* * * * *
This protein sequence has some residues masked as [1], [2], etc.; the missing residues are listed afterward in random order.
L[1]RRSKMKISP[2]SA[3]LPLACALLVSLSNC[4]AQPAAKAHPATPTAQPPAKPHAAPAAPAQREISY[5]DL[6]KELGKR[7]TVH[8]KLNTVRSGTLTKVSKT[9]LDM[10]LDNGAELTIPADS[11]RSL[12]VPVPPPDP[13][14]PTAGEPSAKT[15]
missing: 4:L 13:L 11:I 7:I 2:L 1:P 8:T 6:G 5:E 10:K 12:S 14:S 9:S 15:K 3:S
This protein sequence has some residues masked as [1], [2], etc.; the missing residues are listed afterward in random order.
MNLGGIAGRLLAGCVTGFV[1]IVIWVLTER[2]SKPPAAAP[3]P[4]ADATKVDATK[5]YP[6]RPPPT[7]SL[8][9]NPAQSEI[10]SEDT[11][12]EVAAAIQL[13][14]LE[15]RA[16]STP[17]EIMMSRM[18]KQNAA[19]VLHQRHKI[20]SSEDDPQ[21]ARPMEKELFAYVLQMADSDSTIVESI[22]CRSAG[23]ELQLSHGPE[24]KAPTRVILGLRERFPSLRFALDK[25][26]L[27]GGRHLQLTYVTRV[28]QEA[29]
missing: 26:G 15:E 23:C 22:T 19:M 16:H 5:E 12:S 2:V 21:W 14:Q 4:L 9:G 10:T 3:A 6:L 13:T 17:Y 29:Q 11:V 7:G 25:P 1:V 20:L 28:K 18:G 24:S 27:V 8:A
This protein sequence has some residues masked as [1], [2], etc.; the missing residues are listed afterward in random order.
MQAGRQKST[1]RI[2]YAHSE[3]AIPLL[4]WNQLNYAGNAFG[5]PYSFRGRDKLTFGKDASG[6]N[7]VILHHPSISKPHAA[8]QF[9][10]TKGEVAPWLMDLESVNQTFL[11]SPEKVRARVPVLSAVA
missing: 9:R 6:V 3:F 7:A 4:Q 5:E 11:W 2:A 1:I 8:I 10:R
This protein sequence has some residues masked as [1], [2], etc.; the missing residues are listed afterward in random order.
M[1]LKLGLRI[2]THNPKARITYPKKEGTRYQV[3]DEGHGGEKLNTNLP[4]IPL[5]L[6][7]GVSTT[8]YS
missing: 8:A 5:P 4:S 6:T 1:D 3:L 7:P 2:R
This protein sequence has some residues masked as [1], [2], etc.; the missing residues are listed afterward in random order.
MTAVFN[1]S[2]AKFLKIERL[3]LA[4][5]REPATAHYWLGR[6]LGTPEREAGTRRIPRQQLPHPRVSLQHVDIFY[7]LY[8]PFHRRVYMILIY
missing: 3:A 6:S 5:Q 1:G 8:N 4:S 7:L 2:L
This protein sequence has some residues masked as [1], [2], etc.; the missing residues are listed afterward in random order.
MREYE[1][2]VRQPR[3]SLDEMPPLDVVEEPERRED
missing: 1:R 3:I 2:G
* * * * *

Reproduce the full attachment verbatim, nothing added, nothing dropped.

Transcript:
This protein sequence has some residues masked as [1], [2], etc.; the missing residues are listed afterward in random order.
L[1]RRSKMKISP[2]SA[3]LPLACALLVSLSNC[4]AQPAAKAHPATPTAQPPAKPHAAPAAPAQREISY[5]DL[6]KELGKR[7]TVH[8]KLNTVRSGTLTKVSKT[9]LDM[10]LDNGAELTIPADS[11]RSL[12]VPVPPPDP[13][14]PTAGEPSAKT[15]
missing: 4:L 13:L 11:I 7:I 2:L 1:P 8:T 6:G 5:E 10:K 12:S 14:S 9:S 15:K 3:S
This protein sequence has some residues masked as [1], [2], etc.; the missing residues are listed afterward in random order.
MNLGGIAGRLLAGCVTGFV[1]IVIWVLTER[2]SKPPAAAP[3]P[4]ADATKVDATK[5]YP[6]RPPPT[7]SL[8][9]NPAQSEI[10]SEDT[11][12]EVAAAIQL[13][14]LE[15]RA[16]STP[17]EIMMSRM[18]KQNAA[19]VLHQRHKI[20]SSEDDPQ[21]ARPMEKELFAYVLQMADSDSTIVESI[22]CRSAG[23]ELQLSHGPE[24]KAPTRVILGLRERFPSLRFALDK[25][26]L[27]GGRHLQLTYVTRV[28]QEA[29]
missing: 26:G 15:E 23:C 22:T 19:M 16:H 5:E 12:S 2:V 21:W 14:Q 4:L 9:G 10:T 3:A 6:L 13:T 17:Y 29:Q 11:V 7:G 25:P 1:V 20:L 28:K 18:G 24:S 27:V 8:A
This protein sequence has some residues masked as [1], [2], etc.; the missing residues are listed afterward in random order.
MQAGRQKST[1]RI[2]YAHSE[3]AIPLL[4]WNQLNYAGNAFG[5]PYSFRGRDKLTFGKDASG[6]N[7]VILHHPSISKPHAA[8]QF[9][10]TKGEVAPWLMDLESVNQTFL[11]SPEKVRARVPVLSAVA
missing: 9:R 6:V 3:F 7:A 4:Q 5:E 11:W 2:A 1:I 8:I 10:R
This protein sequence has some residues masked as [1], [2], etc.; the missing residues are listed afterward in random order.
M[1]LKLGLRI[2]THNPKARITYPKKEGTRYQV[3]DEGHGGEKLNTNLP[4]IPL[5]L[6][7]GVSTT[8]YS
missing: 8:A 5:P 4:S 6:T 1:D 3:L 7:P 2:R
This protein sequence has some residues masked as [1], [2], etc.; the missing residues are listed afterward in random order.
MTAVFN[1]S[2]AKFLKIERL[3]LA[4][5]REPATAHYWLGR[6]LGTPEREAGTRRIPRQQLPHPRVSLQHVDIFY[7]LY[8]PFHRRVYMILIY
missing: 3:A 6:S 5:Q 1:G 8:N 4:S 7:L 2:L
This protein sequence has some residues masked as [1], [2], etc.; the missing residues are listed afterward in random order.
MREYE[1][2]VRQPR[3]SLDEMPPLDVVEEPERRED
missing: 1:R 3:I 2:G